In 1914, Mitsuyo Maeda arrived in Brazil. He was a Japanese Judoka and prize fighter from the legendary Kodokan institute in Tokyo Japan (The world headquarters of Judo). Maeda had spent years touring the world to perform demonstrations and compete in No Holds Barred competitions to prove the effectiveness of his art and became known to the Brazilians as: “Conde Koma” which translates as “Count of Combat”. In 1917, Maeda had played an active role in aiding Japanese immigrants to settle in Brazil. It was during this time that he befriended Gastão Gracie. During a demonstration, Gastão’s 14 year old son Carlos had taken an interest in learning Judo from Maeda. Maeda not only taught the art of judo to Carlos Gracie, but also taught a particular philosophy about the nature of combat based on his travels competing and training alongside catch-wrestlers, boxers, savate fighters and various other martial artists. By the time that Carlos was 17, he began teaching the arts to his brothers Osvaldo, Gastão and Jorge. At this time Carlos’ younger brother Hélio was too young and had health issues and was therefore prohibited from practicing the art. Eventually Hélio overcame his obstacles and joined his brothers in practicing and evolving the art into what is now known to the world as Brazilian Jiu-Jitsu, or “The soft art”.
Ultimately, Brazilian Jiu-Jitsu focuses on the manipulation of jointlocks and chokeholds to allow smaller individuals to render larger opponents in submission or unconsciousness. This is performed through a combination of Judo, grappling, use of the guard and positioning to gain proper leverage in controlling an opponent. A remarkable aspect of the discipline is that it does not necessitate the use of striking another while severely limiting an opponent’s ability to strike as well. This has many benefits as the person initiating a punch or a kick can easily end up with a broken bone themselves. On another note, when using Brazilian Jiu-Jitsu to control and gain a dominant position on an attacker, the use of strikes is certainly available, but not necessary. This is why Brazilian Jiu-Jitsu is the ideal art for smaller individuals, young people and women who seek to equalize matters in a confrontation in order to defend themselves.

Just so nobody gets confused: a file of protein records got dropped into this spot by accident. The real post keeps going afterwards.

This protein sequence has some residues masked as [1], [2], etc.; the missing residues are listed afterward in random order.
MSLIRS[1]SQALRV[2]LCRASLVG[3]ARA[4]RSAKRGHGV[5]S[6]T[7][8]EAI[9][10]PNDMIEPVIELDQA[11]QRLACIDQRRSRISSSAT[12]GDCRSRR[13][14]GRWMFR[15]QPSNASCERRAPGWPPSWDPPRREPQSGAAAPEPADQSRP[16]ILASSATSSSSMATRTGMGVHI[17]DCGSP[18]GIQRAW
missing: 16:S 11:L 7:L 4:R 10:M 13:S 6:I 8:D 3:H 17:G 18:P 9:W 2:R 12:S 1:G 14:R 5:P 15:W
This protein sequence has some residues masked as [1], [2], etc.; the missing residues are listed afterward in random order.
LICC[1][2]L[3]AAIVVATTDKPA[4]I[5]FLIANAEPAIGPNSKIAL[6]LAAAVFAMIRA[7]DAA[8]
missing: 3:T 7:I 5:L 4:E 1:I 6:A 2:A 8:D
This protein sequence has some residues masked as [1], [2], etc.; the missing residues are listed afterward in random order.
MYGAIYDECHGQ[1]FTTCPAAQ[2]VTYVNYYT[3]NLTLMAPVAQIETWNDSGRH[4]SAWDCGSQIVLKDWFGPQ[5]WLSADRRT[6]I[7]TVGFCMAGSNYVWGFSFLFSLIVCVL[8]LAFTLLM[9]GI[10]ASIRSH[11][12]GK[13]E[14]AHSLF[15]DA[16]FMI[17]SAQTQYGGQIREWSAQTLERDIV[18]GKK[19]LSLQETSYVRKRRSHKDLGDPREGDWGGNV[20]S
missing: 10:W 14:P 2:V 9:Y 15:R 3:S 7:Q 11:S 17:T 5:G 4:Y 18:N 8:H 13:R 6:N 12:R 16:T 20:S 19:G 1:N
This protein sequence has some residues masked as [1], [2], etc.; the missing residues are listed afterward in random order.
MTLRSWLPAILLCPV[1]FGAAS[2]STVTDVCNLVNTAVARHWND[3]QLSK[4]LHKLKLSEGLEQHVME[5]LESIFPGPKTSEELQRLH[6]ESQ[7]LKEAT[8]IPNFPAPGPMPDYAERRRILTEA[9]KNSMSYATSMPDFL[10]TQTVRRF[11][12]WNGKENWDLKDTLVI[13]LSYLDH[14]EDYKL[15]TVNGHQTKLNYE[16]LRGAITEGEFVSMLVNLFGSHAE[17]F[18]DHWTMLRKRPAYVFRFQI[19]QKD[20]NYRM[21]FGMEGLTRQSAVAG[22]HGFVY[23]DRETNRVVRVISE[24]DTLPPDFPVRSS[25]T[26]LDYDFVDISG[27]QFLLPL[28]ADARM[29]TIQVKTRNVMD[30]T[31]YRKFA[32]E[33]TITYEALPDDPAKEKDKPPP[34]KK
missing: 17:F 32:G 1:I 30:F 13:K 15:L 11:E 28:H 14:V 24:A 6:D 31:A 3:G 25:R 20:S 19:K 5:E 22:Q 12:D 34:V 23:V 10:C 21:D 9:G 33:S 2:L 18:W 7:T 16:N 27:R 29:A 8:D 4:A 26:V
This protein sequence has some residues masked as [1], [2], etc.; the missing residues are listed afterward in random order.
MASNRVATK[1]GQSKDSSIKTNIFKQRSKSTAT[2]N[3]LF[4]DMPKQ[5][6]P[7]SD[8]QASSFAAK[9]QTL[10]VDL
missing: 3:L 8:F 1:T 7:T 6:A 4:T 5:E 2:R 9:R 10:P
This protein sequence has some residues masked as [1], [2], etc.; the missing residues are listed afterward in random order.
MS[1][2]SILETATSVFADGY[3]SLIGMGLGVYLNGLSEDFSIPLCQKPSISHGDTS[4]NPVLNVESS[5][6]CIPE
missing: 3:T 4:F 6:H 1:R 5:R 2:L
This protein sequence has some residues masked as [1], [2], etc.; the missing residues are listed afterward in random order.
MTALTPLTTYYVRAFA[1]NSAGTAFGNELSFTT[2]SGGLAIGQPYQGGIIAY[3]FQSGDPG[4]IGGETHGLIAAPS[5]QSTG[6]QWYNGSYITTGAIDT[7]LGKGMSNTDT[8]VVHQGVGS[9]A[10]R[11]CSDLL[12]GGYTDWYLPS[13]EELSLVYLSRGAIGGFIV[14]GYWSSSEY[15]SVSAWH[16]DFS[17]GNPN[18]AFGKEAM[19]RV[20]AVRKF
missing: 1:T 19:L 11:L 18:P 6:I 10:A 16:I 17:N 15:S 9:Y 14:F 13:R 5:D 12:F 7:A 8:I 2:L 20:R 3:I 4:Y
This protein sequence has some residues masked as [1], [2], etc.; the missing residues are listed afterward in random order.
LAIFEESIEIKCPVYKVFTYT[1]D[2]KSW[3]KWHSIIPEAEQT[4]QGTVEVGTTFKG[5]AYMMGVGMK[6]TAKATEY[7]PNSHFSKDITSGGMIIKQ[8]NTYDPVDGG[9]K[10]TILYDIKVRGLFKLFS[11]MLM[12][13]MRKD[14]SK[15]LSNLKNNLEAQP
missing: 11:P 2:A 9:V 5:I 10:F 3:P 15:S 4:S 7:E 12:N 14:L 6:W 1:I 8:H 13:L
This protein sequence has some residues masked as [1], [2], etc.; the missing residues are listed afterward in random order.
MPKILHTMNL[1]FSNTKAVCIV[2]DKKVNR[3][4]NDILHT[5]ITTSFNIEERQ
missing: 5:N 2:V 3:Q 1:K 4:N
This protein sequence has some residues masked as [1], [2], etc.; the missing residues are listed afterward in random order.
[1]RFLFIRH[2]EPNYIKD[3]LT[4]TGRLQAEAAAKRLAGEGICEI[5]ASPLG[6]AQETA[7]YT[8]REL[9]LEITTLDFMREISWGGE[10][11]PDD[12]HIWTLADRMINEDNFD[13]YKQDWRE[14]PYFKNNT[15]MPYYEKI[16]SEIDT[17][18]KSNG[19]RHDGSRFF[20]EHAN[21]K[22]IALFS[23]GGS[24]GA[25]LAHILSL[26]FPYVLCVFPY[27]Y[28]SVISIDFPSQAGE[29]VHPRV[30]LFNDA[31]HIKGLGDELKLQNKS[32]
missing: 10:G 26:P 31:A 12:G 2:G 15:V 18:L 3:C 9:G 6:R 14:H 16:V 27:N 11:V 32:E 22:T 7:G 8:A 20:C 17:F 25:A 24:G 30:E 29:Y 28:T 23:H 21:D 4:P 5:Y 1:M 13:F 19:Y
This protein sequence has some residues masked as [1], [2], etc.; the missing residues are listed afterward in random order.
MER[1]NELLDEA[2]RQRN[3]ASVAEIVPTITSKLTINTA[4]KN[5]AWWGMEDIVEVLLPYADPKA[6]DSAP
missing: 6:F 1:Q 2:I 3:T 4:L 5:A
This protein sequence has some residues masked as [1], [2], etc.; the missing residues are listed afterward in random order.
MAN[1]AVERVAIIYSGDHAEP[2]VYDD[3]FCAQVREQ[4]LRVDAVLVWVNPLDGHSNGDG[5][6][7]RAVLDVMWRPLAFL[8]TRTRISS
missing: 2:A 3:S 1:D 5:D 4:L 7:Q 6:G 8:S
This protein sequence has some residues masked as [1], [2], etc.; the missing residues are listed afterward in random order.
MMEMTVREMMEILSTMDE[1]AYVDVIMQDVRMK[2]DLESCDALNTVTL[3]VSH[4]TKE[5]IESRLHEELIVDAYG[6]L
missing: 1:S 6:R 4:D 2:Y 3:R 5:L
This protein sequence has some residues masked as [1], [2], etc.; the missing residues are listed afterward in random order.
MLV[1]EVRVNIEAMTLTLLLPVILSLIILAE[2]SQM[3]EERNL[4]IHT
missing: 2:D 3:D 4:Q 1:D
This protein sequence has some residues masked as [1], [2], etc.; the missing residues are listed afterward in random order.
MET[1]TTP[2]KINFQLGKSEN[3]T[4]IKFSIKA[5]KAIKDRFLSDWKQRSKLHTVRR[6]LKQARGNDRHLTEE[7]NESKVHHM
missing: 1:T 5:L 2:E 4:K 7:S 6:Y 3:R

Benefits of BJJ
*The world’s most effective Martial art
*Increase your Confidence and Self Esteem
*Release stress & improve physical and mental health
*Increase strength & flexibility
These are some of the benefits you will experience when you start your jiu-jitsu training today! Come in for a free, no-obligation intro class and see why many consider Brazilian jiu-jitsu the most practical and realistic martial art training available.
Jiu-Jitsu focuses on self defense through the use of leverage and technique instead of strength, and was intended to foster a balanced body and mind in the student. For this reason, Brazilian Jiu-Jitsu can be extremely useful as a vehicle for childrens’ personal development.
Aside from the self-defense aspect, the authentic skills children gain through practice of Brazilian Jiu-Jitsu foster an equally authentic self-confidence. This can be a huge asset for a child’s self esteem, social engagement, and personal resources for dealing with bullies.
Because Brazilian Jiu-Jitsu focuses on grappling technique rather than striking such as kicks and punches, it also provides children with a non-violent alternative to situations where they may be faced with physical conflict.
In addition, Brazilian Jiu-Jitsu training children develop self-discipline. The art’s techniques require rigorous practice to master. Because it is a dynamic art, rather than one that relies on many antiquated movements and pre-arranged patterns like karate, kung fu and other martial arts, it provides a continuous source of challenge and motivation that can assist children in goal-setting.
Brazilian Jiu-Jitsu also teaches the practitioner respect to respect their training partners. This helps in controlling aggressive physical and verbal tendencies. The child learns to treat everyone with respect (“treat others as you want to be treated”). Brazilian Jiu-Jitsu also requires the practitioners to follow a set of ethics. This helps a child in building relationships with his peers and elders.
In particular, Brazilian Jiu-Jitsu is also a powerful form of exercise, and is extremely effective in staving off childhood obesity. These days, children have an easy access to sedentary options for entertainment, in particular video games, internet, and TV. As children improve their technique and skills, they simultaneously develop high levels of physical fitness and respect for their health.